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Magnolia.

Magnolia. U. S. 1880. Magnolia Bark.—Three species of magnolia, were formerly official as follows: Magnolia virginiana L., Small or Laurel Magnolia, M. acuminata L. or Cucumber-tree, and M. tripetala L., commonly known as Umbrella-tree (Fam. Magnoliaceae). In the latter Wallace Procter found in the fruit a neutral crystalline principle, magnolin. When pure, this is without odor and has at first little taste, in consequence of its insolubility in the liquids of the mouth, but after a time produces an irritant effect on the fauces. It is nearly insoluble in cold, but slightly soluble in hot water, very soluble in alcohol or ether. Procter considered it analogous to the liriodendrin obtained by Emmet, but quite distinct. It has been also found in other species. (See A. J. P., 1872, 145; also Lloyd's paper in Ph. Rund., 1866, 224.) W. F. Rawlins (A. J. P., 1889, 7) obtained from the leaves of M. glauca a small quantity of a volatile oil of bright green color, with an odor resembling fennel or anise, but more pleasant. From the ethereal solution of this oil small crystals deposited. Indications were also obtained of a bitter glucosidal principle.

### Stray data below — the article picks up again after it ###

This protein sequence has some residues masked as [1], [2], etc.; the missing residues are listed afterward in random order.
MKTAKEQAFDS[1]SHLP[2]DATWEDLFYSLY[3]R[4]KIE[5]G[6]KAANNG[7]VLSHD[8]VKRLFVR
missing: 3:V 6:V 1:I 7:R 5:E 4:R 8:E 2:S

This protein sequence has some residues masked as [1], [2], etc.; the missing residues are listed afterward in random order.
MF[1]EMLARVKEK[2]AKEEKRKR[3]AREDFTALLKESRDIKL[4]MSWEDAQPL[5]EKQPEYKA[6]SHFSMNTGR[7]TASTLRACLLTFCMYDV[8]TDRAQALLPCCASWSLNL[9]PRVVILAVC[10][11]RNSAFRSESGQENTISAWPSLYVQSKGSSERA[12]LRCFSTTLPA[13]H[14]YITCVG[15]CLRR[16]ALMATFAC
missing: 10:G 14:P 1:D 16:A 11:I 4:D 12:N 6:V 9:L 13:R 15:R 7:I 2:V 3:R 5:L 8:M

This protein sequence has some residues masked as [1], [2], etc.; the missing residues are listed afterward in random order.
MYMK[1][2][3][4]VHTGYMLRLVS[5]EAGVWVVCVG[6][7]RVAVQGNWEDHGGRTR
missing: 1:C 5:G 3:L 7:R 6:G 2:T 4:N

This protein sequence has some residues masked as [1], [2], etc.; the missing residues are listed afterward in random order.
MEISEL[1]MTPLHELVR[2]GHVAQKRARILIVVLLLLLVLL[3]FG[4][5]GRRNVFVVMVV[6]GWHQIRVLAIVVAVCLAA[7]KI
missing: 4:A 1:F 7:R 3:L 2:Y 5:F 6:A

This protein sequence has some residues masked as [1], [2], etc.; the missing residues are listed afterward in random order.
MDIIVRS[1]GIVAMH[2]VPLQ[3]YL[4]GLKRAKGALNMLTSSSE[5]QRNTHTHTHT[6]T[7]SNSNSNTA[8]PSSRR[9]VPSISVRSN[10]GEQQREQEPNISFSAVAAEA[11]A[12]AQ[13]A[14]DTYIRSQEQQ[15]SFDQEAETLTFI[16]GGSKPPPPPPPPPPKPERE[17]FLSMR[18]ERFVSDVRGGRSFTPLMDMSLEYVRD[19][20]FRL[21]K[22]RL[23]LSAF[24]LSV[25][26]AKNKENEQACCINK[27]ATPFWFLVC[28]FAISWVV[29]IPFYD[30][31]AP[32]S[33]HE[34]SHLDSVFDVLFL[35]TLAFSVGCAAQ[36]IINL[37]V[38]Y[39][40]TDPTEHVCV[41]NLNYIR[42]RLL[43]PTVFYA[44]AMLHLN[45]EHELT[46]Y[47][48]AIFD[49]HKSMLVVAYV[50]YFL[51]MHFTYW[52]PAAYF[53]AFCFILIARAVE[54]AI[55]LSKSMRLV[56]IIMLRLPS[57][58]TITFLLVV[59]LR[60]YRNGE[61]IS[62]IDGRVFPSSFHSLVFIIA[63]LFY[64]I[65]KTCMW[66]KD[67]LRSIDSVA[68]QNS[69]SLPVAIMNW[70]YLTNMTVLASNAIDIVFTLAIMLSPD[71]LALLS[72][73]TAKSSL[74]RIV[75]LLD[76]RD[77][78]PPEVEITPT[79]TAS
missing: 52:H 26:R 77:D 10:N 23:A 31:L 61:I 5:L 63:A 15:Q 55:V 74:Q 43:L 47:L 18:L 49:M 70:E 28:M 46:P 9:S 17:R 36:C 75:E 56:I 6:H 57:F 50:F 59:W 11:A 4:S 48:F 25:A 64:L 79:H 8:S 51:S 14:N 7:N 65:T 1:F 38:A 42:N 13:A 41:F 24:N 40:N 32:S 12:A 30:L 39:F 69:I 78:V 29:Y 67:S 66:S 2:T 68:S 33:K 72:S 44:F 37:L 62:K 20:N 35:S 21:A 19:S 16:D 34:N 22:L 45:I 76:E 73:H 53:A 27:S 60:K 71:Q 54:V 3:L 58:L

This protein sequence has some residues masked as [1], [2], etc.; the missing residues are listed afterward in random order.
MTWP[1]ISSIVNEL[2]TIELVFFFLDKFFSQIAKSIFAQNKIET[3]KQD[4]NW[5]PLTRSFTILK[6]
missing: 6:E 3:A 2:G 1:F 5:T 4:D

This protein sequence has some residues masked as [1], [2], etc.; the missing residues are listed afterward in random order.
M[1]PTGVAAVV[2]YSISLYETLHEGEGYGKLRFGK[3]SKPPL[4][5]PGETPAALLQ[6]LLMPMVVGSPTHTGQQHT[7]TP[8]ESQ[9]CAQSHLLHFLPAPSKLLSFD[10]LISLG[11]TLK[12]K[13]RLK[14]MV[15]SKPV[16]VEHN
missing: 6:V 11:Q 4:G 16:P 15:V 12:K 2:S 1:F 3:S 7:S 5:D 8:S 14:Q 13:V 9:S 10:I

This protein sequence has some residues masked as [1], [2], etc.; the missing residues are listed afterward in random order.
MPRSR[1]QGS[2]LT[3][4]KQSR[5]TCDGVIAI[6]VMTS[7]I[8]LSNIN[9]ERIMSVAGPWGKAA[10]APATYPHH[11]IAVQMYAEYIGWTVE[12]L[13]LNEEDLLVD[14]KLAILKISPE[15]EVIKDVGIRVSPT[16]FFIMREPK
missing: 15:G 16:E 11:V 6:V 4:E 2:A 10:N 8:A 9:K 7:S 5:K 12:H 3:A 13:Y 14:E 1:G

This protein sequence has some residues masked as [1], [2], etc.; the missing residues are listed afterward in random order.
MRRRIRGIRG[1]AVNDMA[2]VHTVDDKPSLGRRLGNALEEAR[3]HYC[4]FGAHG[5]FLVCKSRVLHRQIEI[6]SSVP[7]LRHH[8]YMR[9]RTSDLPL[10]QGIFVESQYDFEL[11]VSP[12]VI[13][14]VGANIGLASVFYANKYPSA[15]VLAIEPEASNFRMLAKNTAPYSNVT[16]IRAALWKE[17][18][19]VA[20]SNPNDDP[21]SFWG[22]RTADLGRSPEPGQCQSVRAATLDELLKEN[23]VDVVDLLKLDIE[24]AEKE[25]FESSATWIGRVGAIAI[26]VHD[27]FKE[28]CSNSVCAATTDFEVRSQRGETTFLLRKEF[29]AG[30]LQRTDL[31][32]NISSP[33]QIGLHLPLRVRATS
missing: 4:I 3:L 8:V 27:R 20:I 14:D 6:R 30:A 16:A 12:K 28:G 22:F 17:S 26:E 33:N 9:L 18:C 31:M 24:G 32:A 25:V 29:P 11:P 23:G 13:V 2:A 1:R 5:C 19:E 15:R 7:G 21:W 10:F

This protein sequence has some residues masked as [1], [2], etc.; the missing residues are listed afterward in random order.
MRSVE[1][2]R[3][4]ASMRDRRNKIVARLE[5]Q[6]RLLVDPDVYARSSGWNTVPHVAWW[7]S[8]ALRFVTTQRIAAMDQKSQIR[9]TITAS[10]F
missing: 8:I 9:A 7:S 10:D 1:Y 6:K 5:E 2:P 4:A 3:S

The bark and fruit of all the species of Magnolia are possessed of similar medicinal properties; but the bark only was official, and that of the root has been thought to be most efficient. "The bark from young wood is quilled or curved, thin, externally orange-brown and glossy, or light gray, with scattered warts and somewhat fissured, internally whitish or pale brownish and smooth; fracture short, in the inner layer somewhat fibrous; inodorous; taste somewhat astringent, pungent, and bitter. The bark of old wood, deprived of the cork, is whitish or brownish, fibrous, and less pungent." U. S., 1880. The aromatic property, which resides in a volatile principle, is diminished by desiccation, and entirely lost when the bark is long kept. The bitterness, however, remains. The bark is destitute of astringency.

Magnolia is a gently stimulant aromatic tonic and diaphoretic. It has been used in malaria and in rheumatism. The dose of the recently dried bark in powder is from half a drachm to a drachm (2.0-3.9 Gm.), frequently repeated.


The Dispensatory of the United States of America, 1918, was edited by Joseph P. Remington, Horatio C. Wood and others.



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